He stopped being a lawyer, and ended up in education.

Downtown Detroit

Today is a big day in the bankruptcy proceedings for the city of Detroit.

Votes are due from creditors on whether to approve the city's restructuring plan. The Detroit Free Press reports the results of those votes should be made public in about 10 days. 

In the meantime, you can expect plenty of think-pieces reflecting on the anniversary of the bankruptcy filing, and what it all means. 

Aaron Foley, of Gawker Media, officially fired the starting pistol yesterday, with a piece that began: 

Get ready, folks! It's time for another progress report on America's most forlorn and depressed city, now even deeper in the throes of bankruptcy than ever before.

July 18 marks the day Detroit filed for bankruptcy, which means you'll likely be inundated with one-year anniversaries on the topic in the next week. The Freep's going to do it. The News is going to do it. Rumor has it you're going to read about it in The New York Times Sunday magazine this weekend. So we decided to get our analysis out a little early.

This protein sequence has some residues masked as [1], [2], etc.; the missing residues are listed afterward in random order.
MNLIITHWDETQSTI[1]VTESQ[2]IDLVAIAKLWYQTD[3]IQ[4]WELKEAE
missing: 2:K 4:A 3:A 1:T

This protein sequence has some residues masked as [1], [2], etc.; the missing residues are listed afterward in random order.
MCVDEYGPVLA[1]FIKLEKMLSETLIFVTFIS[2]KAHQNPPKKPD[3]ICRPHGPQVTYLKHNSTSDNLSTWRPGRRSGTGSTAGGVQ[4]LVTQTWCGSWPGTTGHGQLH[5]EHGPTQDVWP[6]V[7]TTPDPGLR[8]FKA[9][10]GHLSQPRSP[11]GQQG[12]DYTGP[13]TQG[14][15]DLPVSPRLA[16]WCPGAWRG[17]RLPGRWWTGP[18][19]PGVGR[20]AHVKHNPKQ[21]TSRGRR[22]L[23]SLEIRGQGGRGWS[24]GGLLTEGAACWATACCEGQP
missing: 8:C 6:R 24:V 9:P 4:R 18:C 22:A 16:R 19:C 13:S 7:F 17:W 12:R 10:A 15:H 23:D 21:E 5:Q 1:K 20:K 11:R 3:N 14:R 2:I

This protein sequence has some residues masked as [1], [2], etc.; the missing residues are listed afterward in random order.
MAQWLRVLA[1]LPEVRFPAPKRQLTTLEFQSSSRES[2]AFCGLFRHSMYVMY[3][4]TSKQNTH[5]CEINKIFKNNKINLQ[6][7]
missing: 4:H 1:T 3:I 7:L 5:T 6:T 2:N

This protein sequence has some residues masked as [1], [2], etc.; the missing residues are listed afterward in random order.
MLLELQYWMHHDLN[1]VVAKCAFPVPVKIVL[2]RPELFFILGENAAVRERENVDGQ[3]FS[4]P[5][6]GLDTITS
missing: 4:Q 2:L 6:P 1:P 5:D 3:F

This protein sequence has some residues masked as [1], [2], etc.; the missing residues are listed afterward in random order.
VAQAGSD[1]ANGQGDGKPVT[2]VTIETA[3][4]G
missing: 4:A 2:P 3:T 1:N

Foley's take is worth a read, if for no other reason than that he actually lives in Detroit, which is often not the case with other journalists writing about the city (ahem).

Boggs School


(This story originally appeared on Michigan Radio on Sept. 6, 2013.) 

What if something other than jobs could rebuild Detroit?

What if the purpose of education was to help children reach their highest human potential?

What if we had a conversation about the meaning of service to our community?

These are just a few of the many questions being raised at a new charter school in Detroit. It’s called the James and Grace Lee Boggs School. They opened their doors this week.

There’s a war raging in Lansing over the future of academic testing in Michigan.